23 April 2014

World Views Wednesday with Joseph Jorjoliani

The host of International Experience Joseph Jorjoliani had an exciting guest last week,
Mr. Jack Myint. He is a future politician from the Republic of Burma (also known as Myanmar).



Mr. Myint is an undergraduate student in his second year at Washington & Jefferson College, majoring in Political Science and Economics with a Pre-Law track. Mr. Myint shared many interesting facts about Burmese culture, politics, and social life. His views on different issues are strong, passionate and fact-based. Perhaps this charismatic sophomore will one day become the leader of his country. 

Joseph: Mr. Myint, I had not heard about Burma before I came here to Washington & Jefferson College. Now, I know how to say one word in Burmese: “minglaba,” which means “hello.” So, minglaba Mr. Myint! How are you doing today? 

Jack: I am doing well, thank you Joseph for inviting me to be a guest on your show. It's truly a great honor. 

Joseph: Thank you for finding some time in your busy schedule to come by. Well, Jack, I know you were born and raised in Burma.So how did you find out about W&J and what inspired you to study in the United States? 

Jack: First of all, I would like to explain what was happening in Burma when I decided that I want to come study in the United States. There was a strong military regime in place and politics as a subject was banned from our high school and university systems. A few months before I left, the regime stepped down and a new administration came into place with a promise to transition Burma into a democratic state. As you probably know, that's the driving factor behind better trade and investment relations with Burma and major western powers over the past couple of years. So, yes it is a very hopeful time for the country but the fact of the matter is, there's still a lot more to be done – rooting out corruption in the bureaucracy, better promoting the educational and health care standards, ridding of military presence (which currently hold 25% of the seats) in parliament to name a few. I firmly believe the education I receive and the network I accumulate over my time in the U.S will give me the background necessary to go back to Burma and become part of the changing political landscape and steadily developing societal and economic stature of my country. I applied to 28 colleges and universities, and Washington & Jefferson College has always been on the top of my list. I chose W&J based on its top-tier pre-law program and my interaction with members of the faculty prior to my arrival.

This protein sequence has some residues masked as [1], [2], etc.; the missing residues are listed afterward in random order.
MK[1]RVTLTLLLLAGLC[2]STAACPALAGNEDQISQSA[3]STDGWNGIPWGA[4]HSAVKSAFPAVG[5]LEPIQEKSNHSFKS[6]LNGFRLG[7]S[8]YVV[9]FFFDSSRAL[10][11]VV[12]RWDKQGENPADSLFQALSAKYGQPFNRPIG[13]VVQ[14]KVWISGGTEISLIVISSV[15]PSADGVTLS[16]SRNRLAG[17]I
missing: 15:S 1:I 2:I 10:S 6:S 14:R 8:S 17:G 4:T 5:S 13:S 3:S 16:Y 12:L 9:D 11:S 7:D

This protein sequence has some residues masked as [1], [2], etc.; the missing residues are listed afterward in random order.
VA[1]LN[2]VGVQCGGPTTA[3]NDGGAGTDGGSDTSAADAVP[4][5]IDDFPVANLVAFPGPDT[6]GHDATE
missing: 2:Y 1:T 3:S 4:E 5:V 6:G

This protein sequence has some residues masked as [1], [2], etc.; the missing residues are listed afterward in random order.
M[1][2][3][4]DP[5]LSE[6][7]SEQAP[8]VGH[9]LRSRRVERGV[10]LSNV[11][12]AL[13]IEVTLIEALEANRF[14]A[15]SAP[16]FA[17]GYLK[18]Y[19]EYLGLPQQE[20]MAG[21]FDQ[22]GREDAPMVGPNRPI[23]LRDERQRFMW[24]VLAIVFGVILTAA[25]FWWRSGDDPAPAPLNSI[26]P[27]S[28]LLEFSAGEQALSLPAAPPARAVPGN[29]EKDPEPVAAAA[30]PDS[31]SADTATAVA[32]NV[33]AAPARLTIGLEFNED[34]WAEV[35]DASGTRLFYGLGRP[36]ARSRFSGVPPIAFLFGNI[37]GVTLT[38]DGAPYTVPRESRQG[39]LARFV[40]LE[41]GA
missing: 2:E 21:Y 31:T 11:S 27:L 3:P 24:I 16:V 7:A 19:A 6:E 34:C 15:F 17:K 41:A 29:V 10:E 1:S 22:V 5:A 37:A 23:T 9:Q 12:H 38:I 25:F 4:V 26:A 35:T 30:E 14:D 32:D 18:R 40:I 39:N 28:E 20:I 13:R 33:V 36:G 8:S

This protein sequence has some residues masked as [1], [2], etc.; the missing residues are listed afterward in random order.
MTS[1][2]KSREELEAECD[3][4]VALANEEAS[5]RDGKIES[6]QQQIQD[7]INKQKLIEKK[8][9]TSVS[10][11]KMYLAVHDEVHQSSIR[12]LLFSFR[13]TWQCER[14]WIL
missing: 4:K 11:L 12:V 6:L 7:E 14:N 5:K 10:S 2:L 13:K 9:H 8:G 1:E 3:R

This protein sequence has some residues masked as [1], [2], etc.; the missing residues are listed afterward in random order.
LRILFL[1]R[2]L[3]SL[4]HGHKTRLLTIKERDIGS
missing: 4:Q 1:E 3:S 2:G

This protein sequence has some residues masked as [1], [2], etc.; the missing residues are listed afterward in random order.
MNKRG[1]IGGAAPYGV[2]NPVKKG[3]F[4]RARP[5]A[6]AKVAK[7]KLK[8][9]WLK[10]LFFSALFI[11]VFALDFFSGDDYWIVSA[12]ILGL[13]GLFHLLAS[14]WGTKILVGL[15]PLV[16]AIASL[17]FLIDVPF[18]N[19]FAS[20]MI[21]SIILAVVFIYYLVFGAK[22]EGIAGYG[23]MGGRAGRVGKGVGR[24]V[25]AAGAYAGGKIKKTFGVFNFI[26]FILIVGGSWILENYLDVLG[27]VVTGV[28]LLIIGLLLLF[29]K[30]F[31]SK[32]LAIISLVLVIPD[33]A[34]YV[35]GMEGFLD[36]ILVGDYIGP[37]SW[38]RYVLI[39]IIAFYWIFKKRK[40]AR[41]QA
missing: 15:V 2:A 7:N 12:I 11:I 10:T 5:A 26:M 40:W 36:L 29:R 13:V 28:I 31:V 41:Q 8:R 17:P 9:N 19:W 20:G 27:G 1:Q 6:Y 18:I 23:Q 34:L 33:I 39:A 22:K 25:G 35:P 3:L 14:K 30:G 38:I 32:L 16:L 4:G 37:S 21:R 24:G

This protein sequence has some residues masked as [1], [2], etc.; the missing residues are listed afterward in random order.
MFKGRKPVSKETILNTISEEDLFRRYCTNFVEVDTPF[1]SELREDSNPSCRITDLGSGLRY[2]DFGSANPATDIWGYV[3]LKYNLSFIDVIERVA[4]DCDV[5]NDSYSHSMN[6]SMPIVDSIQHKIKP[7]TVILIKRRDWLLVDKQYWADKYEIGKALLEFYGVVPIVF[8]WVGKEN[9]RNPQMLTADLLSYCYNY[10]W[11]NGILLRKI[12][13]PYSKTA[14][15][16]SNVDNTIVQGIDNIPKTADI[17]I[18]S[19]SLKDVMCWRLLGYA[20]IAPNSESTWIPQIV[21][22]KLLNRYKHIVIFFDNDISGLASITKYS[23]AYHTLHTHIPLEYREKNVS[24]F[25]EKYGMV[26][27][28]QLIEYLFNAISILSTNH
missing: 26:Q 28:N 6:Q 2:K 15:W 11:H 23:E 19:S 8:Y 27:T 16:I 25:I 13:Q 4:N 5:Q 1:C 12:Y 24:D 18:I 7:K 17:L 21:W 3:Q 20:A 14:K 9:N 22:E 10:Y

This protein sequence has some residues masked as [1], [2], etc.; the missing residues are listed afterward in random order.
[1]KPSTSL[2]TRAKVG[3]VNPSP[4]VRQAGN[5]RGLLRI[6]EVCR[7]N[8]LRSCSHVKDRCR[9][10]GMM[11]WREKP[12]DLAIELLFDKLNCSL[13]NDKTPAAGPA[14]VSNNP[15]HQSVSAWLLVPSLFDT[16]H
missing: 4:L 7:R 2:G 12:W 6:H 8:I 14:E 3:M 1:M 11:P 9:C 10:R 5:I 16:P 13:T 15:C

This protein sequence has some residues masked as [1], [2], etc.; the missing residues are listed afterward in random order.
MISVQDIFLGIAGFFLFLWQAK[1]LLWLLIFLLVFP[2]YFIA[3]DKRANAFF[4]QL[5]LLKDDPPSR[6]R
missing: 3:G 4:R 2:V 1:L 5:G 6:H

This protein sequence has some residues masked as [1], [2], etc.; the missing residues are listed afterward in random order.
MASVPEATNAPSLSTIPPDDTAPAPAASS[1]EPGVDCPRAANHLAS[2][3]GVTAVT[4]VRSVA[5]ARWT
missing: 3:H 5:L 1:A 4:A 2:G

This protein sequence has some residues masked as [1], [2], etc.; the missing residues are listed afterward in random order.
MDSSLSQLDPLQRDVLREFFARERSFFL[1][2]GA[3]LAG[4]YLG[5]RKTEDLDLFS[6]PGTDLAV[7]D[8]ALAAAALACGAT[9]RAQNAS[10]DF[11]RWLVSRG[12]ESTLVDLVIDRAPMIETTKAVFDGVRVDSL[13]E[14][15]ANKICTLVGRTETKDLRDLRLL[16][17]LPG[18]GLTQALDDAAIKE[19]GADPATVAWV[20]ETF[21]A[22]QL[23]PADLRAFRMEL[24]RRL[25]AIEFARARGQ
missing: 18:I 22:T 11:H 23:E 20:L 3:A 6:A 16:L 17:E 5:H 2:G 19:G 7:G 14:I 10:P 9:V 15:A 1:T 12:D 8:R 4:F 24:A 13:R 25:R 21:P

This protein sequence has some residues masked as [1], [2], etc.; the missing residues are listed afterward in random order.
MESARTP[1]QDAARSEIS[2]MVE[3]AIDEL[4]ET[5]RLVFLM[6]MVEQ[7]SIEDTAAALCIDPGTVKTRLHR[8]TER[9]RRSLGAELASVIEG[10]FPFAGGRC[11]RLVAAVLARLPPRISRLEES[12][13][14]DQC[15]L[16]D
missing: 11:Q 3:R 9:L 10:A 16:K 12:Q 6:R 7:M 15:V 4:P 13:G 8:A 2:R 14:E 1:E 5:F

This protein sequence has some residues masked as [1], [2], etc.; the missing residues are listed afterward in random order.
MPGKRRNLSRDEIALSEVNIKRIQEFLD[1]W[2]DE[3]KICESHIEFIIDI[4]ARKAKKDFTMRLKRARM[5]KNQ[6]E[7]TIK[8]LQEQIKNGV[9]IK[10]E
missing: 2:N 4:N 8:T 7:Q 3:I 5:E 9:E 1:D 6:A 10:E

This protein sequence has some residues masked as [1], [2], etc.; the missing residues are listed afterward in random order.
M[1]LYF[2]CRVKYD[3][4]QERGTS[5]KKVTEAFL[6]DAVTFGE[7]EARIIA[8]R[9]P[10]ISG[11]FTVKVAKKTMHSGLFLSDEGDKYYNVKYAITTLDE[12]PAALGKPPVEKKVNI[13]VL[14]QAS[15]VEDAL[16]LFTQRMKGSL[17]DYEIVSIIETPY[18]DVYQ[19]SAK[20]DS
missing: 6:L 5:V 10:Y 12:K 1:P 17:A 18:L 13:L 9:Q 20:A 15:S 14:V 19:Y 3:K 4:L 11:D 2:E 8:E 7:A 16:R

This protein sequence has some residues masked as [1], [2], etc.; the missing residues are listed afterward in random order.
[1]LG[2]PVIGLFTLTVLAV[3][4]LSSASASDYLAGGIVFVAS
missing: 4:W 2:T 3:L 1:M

Joseph: I know that Burma is not a wealthy country. Did you have enough funds to attend W&J? 

Jack: Right after I received a generous scholarship from the College, I started seeking additional funding. I was fortunate to be selected as a recipient of the Prospect Burma Scholarship, an educational trust set up by Daw Aung San Suu Kyi, the Nobel Peace Prize winner of Burma who is also my personal idol, hero and source of inspiration. I also received the Open Society Scholarship from the Soros Foundation.